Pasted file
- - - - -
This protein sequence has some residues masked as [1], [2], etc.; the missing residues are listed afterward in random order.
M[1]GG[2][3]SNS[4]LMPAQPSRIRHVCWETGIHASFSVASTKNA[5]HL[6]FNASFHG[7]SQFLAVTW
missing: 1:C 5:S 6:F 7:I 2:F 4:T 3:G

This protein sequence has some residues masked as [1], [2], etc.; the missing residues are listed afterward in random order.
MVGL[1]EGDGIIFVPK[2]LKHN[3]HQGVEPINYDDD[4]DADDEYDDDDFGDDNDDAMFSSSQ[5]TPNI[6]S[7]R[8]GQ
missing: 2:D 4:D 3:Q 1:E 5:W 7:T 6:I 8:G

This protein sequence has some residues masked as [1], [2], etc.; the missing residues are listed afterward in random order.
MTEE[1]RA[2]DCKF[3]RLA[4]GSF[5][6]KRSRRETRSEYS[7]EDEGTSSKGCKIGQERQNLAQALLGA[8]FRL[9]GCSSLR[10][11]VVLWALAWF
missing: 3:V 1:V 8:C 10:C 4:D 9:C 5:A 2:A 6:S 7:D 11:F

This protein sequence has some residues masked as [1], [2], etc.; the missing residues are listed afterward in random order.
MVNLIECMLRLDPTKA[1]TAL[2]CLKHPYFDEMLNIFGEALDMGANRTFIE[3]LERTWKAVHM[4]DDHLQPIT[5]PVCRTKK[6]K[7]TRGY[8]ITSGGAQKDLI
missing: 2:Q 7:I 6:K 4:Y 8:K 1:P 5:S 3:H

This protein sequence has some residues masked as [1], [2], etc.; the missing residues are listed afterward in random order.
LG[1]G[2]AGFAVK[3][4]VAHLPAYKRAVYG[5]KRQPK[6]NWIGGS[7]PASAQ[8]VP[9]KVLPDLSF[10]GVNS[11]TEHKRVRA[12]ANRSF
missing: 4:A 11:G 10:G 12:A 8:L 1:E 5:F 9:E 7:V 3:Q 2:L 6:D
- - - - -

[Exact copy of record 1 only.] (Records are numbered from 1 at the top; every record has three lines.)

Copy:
This protein sequence has some residues masked as [1], [2], etc.; the missing residues are listed afterward in random order.
M[1]GG[2][3]SNS[4]LMPAQPSRIRHVCWETGIHASFSVASTKNA[5]HL[6]FNASFHG[7]SQFLAVTW
missing: 1:C 5:S 6:F 7:I 2:F 4:T 3:G